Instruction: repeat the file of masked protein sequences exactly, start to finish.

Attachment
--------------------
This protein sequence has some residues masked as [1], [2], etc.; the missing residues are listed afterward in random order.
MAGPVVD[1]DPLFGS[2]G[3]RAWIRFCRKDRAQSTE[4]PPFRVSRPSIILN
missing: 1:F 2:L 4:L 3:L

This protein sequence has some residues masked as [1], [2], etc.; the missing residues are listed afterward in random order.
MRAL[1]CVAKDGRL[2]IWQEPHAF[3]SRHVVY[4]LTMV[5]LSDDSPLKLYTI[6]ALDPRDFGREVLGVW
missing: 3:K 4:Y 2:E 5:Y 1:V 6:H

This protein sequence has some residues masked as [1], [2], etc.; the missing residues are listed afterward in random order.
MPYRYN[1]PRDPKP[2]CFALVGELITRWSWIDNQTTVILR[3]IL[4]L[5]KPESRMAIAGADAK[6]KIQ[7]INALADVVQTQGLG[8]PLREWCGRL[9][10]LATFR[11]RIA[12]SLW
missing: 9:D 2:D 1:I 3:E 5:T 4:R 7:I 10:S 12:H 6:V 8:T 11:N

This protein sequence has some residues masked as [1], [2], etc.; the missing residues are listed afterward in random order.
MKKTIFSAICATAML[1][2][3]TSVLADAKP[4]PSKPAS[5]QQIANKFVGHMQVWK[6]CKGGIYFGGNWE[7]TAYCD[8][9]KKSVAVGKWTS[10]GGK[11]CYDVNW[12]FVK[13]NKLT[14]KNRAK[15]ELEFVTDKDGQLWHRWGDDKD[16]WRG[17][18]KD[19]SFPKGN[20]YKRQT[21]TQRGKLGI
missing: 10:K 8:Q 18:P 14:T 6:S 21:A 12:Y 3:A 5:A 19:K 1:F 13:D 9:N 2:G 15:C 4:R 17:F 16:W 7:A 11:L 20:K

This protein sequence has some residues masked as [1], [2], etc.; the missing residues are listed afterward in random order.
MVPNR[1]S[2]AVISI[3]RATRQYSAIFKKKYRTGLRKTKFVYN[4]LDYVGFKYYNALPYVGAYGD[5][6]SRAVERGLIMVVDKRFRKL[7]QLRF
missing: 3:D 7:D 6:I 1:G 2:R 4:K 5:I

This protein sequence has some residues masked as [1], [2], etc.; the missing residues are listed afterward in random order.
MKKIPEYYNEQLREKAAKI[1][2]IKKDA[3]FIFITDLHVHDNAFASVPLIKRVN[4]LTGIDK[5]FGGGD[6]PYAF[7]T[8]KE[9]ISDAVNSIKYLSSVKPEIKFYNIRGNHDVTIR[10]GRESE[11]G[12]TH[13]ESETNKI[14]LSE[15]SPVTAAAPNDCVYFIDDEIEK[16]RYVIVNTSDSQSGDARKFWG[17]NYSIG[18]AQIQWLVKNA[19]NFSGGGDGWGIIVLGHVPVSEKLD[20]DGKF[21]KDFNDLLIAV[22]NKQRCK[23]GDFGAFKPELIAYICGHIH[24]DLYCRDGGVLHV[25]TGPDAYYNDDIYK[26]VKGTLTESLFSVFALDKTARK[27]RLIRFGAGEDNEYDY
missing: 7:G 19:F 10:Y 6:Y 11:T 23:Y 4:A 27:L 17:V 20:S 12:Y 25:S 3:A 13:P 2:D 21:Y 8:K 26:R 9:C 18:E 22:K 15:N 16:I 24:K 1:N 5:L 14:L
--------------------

This protein sequence has some residues masked as [1], [2], etc.; the missing residues are listed afterward in random order.
MAGPVVD[1]DPLFGS[2]G[3]RAWIRFCRKDRAQSTE[4]PPFRVSRPSIILN
missing: 1:F 2:L 4:L 3:L

This protein sequence has some residues masked as [1], [2], etc.; the missing residues are listed afterward in random order.
MRAL[1]CVAKDGRL[2]IWQEPHAF[3]SRHVVY[4]LTMV[5]LSDDSPLKLYTI[6]ALDPRDFGREVLGVW
missing: 3:K 4:Y 2:E 5:Y 1:V 6:H

This protein sequence has some residues masked as [1], [2], etc.; the missing residues are listed afterward in random order.
MPYRYN[1]PRDPKP[2]CFALVGELITRWSWIDNQTTVILR[3]IL[4]L[5]KPESRMAIAGADAK[6]KIQ[7]INALADVVQTQGLG[8]PLREWCGRL[9][10]LATFR[11]RIA[12]SLW
missing: 9:D 2:D 1:I 3:E 5:T 4:R 7:I 10:S 12:H 6:V 8:T 11:N

This protein sequence has some residues masked as [1], [2], etc.; the missing residues are listed afterward in random order.
MKKTIFSAICATAML[1][2][3]TSVLADAKP[4]PSKPAS[5]QQIANKFVGHMQVWK[6]CKGGIYFGGNWE[7]TAYCD[8][9]KKSVAVGKWTS[10]GGK[11]CYDVNW[12]FVK[13]NKLT[14]KNRAK[15]ELEFVTDKDGQLWHRWGDDKD[16]WRG[17][18]KD[19]SFPKGN[20]YKRQT[21]TQRGKLGI
missing: 10:K 8:Q 18:P 14:T 6:S 21:A 12:Y 3:A 5:A 19:K 1:F 13:D 9:N 2:G 15:C 4:R 17:F 16:W 7:A 11:L 20:K

This protein sequence has some residues masked as [1], [2], etc.; the missing residues are listed afterward in random order.
MVPNR[1]S[2]AVISI[3]RATRQYSAIFKKKYRTGLRKTKFVYN[4]LDYVGFKYYNALPYVGAYGD[5][6]SRAVERGLIMVVDKRFRKL[7]QLRF
missing: 3:D 7:D 6:I 1:G 2:R 4:K 5:I

This protein sequence has some residues masked as [1], [2], etc.; the missing residues are listed afterward in random order.
MKKIPEYYNEQLREKAAKI[1][2]IKKDA[3]FIFITDLHVHDNAFASVPLIKRVN[4]LTGIDK[5]FGGGD[6]PYAF[7]T[8]KE[9]ISDAVNSIKYLSSVKPEIKFYNIRGNHDVTIR[10]GRESE[11]G[12]TH[13]ESETNKI[14]LSE[15]SPVTAAAPNDCVYFIDDEIEK[16]RYVIVNTSDSQSGDARKFWG[17]NYSIG[18]AQIQWLVKNA[19]NFSGGGDGWGIIVLGHVPVSEKLD[20]DGKF[21]KDFNDLLIAV[22]NKQRCK[23]GDFGAFKPELIAYICGHIH[24]DLYCRDGGVLHV[25]TGPDAYYNDDIYK[26]VKGTLTESLFSVFALDKTARK[27]RLIRFGAGEDNEYDY
missing: 7:G 19:F 10:Y 6:Y 11:T 23:Y 4:A 27:L 17:V 20:S 12:Y 25:S 3:A 13:P 2:D 21:Y 8:K 26:R 9:C 18:E 22:K 15:N 16:I 24:K 1:N 5:L 14:L